I find it easier to be with dogs then with people. as long as their basic needs are met, they’re generally low maintenance and highly trustworthy. Also it’s easy for me to read “dog”.
When I was small we had a border collie cross and a wolfhound/shepherd “monstrosity” who looked after us when we played.
As an adult I owned and trained a dominant aggressive man biting Dalmatian named Xena – when she died they named a small planetoid after the television character and I put her collar inside my broken clock on the bookcase.
My husband was never seriously abusive while she was alive because she was like a land shark and had tried taking a few hands including his.
Molly was a tiny chihuahua/spaniel cross with no hair and terrible teeth who was being sold for crack and had been badly neglected. She was a riot. She understood Latin, Spanish, and possibly Cuban. I called her Maria. She had a cleft palate she needed to be close to me. I never really appreciated little dogs prior to Molly. If you insulted the pope she would get offended and snort and walk out of the room. She was very theatrical.
This dog we called Alex… I found her at the hospital. She had huge bloodclots on her hips that burst open and it was a fucking mess. Turns out she was scheduled for hip replacements and they hadn’t run X-rays? So maybe running away saved her. We had to cauterize her constantly and clean and pack the wounds, and I took her to a priest one day just because it seemed like the thing to do. She must have been meant to have been found by me. She brought new meaning to tough and pretty.after she was blessed she finally started to knit up, but she was part Rhodesian ridgeback and had delicate skin. Poor baby girl, you have idiots for humans. We found them afterwards and they took her but the house tasted like copper for months.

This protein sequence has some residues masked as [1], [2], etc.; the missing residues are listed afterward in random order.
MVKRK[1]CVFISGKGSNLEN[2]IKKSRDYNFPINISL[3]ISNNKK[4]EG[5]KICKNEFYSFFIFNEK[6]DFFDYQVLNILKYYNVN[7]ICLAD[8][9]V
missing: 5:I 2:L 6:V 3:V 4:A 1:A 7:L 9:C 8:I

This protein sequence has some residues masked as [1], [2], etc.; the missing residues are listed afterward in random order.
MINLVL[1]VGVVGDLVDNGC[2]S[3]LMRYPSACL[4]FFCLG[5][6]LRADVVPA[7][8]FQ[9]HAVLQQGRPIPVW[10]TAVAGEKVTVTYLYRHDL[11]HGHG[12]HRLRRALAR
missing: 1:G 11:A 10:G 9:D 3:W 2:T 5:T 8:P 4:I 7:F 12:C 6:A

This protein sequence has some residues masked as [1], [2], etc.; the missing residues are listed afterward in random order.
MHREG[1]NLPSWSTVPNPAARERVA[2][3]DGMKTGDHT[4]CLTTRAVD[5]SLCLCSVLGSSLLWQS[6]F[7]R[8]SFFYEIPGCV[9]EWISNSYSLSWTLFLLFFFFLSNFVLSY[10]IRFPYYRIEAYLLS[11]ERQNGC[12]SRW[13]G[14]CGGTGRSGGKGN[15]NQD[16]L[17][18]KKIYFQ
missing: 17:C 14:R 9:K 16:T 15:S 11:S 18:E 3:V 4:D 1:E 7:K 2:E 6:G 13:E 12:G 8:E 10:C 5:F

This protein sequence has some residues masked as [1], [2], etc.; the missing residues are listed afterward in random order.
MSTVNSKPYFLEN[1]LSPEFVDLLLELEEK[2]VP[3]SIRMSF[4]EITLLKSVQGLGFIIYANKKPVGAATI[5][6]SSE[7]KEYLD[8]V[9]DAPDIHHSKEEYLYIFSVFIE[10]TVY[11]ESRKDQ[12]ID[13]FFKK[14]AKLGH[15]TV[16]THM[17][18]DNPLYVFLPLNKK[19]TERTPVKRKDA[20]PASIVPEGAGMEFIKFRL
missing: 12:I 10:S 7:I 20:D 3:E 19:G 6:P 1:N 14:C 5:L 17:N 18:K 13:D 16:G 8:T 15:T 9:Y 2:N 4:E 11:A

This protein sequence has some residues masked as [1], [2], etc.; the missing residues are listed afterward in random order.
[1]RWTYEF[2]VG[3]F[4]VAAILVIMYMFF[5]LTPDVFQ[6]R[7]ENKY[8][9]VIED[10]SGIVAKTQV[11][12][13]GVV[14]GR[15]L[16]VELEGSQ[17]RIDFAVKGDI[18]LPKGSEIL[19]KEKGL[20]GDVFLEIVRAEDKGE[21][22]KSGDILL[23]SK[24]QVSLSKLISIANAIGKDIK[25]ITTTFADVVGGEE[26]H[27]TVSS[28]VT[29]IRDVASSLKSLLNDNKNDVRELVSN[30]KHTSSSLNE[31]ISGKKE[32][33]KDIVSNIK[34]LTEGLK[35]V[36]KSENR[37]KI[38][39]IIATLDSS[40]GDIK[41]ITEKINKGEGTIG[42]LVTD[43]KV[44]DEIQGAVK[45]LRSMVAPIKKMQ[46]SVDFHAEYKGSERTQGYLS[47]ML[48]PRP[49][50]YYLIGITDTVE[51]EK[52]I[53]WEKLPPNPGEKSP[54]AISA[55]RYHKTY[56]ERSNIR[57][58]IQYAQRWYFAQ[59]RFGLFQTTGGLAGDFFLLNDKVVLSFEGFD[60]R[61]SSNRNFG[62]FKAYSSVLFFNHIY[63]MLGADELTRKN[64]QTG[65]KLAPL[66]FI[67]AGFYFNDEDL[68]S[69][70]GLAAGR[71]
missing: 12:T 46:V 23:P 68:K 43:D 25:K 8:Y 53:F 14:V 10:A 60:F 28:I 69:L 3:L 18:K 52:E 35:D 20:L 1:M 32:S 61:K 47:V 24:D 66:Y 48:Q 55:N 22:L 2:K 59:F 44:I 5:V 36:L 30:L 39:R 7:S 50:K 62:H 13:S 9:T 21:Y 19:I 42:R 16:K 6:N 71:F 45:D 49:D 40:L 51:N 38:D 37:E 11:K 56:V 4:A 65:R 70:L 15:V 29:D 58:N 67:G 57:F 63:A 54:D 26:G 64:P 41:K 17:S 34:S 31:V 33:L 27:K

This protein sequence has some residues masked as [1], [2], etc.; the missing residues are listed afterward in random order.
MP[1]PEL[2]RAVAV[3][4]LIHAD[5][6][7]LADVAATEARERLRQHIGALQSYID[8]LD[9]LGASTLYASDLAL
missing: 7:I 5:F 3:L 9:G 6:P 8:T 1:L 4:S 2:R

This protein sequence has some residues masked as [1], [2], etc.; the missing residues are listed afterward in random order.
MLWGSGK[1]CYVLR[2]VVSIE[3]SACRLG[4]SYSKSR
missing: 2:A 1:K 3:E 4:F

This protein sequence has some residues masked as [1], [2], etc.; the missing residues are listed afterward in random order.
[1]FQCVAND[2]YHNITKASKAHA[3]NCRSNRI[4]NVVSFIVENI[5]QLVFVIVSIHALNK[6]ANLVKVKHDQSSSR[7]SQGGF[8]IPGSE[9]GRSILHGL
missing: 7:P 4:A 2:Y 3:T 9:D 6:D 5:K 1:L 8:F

Now of course I have Da Vinci who takes commands in like five languages and understands crosswalk systems.
I am often left disappointed by myself and humans in general when I compare the species.